The gap in philosophy (between the FSF and the OSS people) has always been there, and even though it's now being showcased again doesn't mean that this is going to affect Linux negatively.

Reply Score: 5

RE[2]: Interesting perspective
by alucinor on Tue 19th Dec 2006 22:41 UTC in reply to "RE: Interesting perspective"
alucinor Member since:
2006-01-06

in any case, even version 3 of the GPL could not prevent users from loading proprietary modules into the kernel if they wanted...

Exactly ... you'd see open source modules that were little more than shims for executing binary code in userland.

Reply Score: 1

"Software Idealism" my ass
by rayiner on Tue 19th Dec 2006 20:06 UTC
rayiner
Member since:
2005-07-06

Yet another article that that paints open-source ideology as being on the opposite side of the fence from pragmatism and commercial interest.

The FSF has always been one of the more pragmatic elements of the open source world. While the BSD world had a very idealistic interpretation of open source, and the BSD license offered a very simple version of freedom, the GPL world has always been pragmatic and legalistic. The FSF got lawyers involved into the process from the very beginning (a corporate tactic if there ever was one!) and the GPL's efficacy depends fundamentally on the copyright mechanism that true idealists decry.

The simple fact is that supporting open source isn't always an anti-pragmatic move. External entities exert influence through closed-source software. The FSF realized that from the very beginning, and saw the need to replace the entire system with open source software, because any closed-source components would create a point of restriction.

If you look at the Linux desktop today, the same things that help the adoption of Linux also stifle its growth. Binary NVIDIA drivers may enable fancy desktop effects, but it also means that the Linux desktop is entirely beholden to NVIDIA anytime the developers want to change the 3D architecture. While Apple and Microsoft can build their graphics stack the way they want, because they have the source to these drivers, Linux developers must work around these large pieces of code that they cannot modify. Consider the whole XGL/AIGLX thing. The key advantage of AIGLX isn't a technical one --- its the fact that its easy to make work with minimal modifications to the existing binary drivers. If there had been an open-source NVIDIA driver three years ago, its very likely that AIGLX would never have even been developed. Consider also FreeBSD's TLS mechanism. The FreeBSD folks basically had to get rid of some optimizations they had made, and adopt Linux's TLS system, because otherwise they couldn't properly support NVIDIA's binary driver.

Its easy to confuse this issue, but its not an issue that should be confused. Like any decision, there is cost to using proprietary software in an open system. And its not just a cost in an idealistic sense, but a cost in a very real, pragmatic, and concrete sense. There are reasons that have only to do with naked self interest for the preference of open software.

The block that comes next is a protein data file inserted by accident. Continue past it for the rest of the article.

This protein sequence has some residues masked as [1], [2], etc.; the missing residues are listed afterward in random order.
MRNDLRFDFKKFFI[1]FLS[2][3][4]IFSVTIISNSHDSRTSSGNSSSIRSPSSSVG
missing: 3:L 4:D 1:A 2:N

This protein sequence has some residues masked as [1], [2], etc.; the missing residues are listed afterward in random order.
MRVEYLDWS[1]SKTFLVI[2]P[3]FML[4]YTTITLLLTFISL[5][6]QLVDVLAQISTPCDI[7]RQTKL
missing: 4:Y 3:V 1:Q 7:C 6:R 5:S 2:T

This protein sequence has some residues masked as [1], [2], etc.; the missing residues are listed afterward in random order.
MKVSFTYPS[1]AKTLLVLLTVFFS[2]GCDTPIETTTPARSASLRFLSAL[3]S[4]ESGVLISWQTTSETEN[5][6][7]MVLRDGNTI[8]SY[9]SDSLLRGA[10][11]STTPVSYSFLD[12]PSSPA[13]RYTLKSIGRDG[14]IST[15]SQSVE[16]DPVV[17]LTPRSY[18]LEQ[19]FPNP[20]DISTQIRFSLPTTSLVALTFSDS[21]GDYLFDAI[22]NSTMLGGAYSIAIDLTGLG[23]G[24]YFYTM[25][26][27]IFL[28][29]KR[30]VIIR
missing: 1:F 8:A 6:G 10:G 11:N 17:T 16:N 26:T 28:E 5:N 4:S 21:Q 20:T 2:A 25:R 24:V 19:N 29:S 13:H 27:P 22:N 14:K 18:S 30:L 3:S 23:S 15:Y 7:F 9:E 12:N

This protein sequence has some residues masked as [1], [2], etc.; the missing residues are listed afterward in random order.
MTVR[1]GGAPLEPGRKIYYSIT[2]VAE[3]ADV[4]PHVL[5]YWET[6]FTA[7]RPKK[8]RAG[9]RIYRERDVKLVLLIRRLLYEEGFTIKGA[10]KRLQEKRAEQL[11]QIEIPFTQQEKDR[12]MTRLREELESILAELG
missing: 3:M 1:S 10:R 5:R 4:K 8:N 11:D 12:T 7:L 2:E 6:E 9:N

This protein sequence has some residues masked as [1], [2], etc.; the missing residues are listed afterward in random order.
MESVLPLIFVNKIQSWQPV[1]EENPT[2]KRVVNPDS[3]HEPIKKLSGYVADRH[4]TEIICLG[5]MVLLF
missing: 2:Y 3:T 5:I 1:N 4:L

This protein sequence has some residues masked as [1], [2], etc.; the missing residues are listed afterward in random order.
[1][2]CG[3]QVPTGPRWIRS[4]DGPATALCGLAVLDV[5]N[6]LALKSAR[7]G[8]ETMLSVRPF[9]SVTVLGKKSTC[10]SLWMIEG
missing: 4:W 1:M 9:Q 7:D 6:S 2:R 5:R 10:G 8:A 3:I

Reply Score: 5

RE: "Software Idealism" my ass
by segedunum on Tue 19th Dec 2006 23:13 UTC in reply to ""Software Idealism" my ass"
segedunum Member since:
2005-07-06

The FSF realized that from the very beginning, and saw the need to replace the entire system with open source software, because any closed-source components would create a point of restriction.

Creating closed software on top isn't really the problem, but relying on any closed software in an open source system is obviously going to force those open source components into things they wouldn't otherwise have to do. Either that or you get a stalemate where nothing can happen.

Binary NVIDIA drivers may enable fancy desktop effects, but it also means that the Linux desktop is entirely beholden to NVIDIA anytime the developers want to change the 3D architecture. While Apple and Microsoft can build their graphics stack the way they want, because they have the source to these drivers, Linux developers must work around these large pieces of code that they cannot modify.

Well pointed out.

You might want to e-mail Jono Bacon with that one, because he seems to think that people who are more adamant on open source drivers are simply idealists. There are sound reasons for being adamant for open source drivers, and simply hoping that some will produced in the future just isn't going to work. Is a manufacturer really going to be motivated when they have some lock-in?

Its easy to confuse this issue, but its not an issue that should be confused. Like any decision, there is cost to using proprietary software in an open system.

Indeed. The integrity of the system is everything, and without it, bits start to fall off as friction ensues. It's one of the reasons why Linux took off as well as it did, at the expense of BSD which apparently allowed closed driver development which some people are arguing for now. Go figure.

Edited 2006-12-19 23:20

Reply Score: 5

RE[2]: "Software Idealism" my ass
by arielb on Tue 19th Dec 2006 23:25 UTC in reply to "RE: "Software Idealism" my ass"
arielb Member since:
2006-11-15

MacOSX, which is based on bsd is doing a lot better than linux

Reply Score: 2

RE[3]: "Software Idealism" my ass
by twenex on Wed 20th Dec 2006 00:16 UTC in reply to "RE[2]: "Software Idealism" my ass"
twenex Member since:
2006-04-21

I don't think you'll find MacOSX has twenty percent or more of the server market...

Reply Score: 2

RE[3]: "Software Idealism" my ass
by rayiner on Wed 20th Dec 2006 00:23 UTC in reply to "RE[2]: "Software Idealism" my ass"
rayiner Member since:
2005-07-06

And how much good is that doing BSD? Is BSD better off in any way with the success of OS X?